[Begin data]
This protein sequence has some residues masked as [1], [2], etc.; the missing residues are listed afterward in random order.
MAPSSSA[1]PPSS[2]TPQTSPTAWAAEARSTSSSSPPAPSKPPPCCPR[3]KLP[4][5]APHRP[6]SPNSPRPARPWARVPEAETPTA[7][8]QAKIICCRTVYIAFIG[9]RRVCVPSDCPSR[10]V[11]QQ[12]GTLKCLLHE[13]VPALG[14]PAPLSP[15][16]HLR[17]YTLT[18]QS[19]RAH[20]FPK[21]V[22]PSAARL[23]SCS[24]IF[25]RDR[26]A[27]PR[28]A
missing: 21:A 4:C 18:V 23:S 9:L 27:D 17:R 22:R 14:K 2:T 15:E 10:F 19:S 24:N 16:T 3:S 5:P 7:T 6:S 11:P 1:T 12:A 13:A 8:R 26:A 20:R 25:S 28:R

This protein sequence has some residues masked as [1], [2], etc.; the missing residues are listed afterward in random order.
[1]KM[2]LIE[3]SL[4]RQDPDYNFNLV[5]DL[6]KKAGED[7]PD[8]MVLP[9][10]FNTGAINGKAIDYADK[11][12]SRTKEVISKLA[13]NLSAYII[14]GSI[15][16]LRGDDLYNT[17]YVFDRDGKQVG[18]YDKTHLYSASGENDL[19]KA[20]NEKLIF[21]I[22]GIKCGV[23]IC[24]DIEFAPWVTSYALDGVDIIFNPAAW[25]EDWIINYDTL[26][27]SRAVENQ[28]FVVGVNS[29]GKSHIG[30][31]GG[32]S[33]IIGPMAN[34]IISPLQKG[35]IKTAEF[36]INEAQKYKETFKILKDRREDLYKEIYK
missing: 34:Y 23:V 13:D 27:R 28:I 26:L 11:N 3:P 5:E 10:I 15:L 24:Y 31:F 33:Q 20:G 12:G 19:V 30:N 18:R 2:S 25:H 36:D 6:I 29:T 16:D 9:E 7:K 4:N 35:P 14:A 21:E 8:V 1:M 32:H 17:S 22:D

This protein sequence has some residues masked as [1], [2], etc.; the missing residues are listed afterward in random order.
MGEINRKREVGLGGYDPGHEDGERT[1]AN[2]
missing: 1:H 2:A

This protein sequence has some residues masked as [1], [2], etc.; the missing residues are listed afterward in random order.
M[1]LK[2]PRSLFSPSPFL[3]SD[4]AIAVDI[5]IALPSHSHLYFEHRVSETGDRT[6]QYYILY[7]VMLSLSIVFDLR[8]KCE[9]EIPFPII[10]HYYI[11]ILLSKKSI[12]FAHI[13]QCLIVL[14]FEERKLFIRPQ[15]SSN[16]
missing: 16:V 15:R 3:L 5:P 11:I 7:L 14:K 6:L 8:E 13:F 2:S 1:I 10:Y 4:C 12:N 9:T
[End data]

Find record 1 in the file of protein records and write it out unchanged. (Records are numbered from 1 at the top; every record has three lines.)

This protein sequence has some residues masked as [1], [2], etc.; the missing residues are listed afterward in random order.
MAPSSSA[1]PPSS[2]TPQTSPTAWAAEARSTSSSSPPAPSKPPPCCPR[3]KLP[4][5]APHRP[6]SPNSPRPARPWARVPEAETPTA[7][8]QAKIICCRTVYIAFIG[9]RRVCVPSDCPSR[10]V[11]QQ[12]GTLKCLLHE[13]VPALG[14]PAPLSP[15][16]HLR[17]YTLT[18]QS[19]RAH[20]FPK[21]V[22]PSAARL[23]SCS[24]IF[25]RDR[26]A[27]PR[28]A
missing: 21:A 4:C 18:V 23:S 9:L 27:D 17:R 22:R 14:K 2:T 15:E 10:F 19:S 24:N 16:T 3:S 5:P 7:T 6:S 11:P 1:T 12:A 13:A 8:R 26:A 20:R 25:S 28:R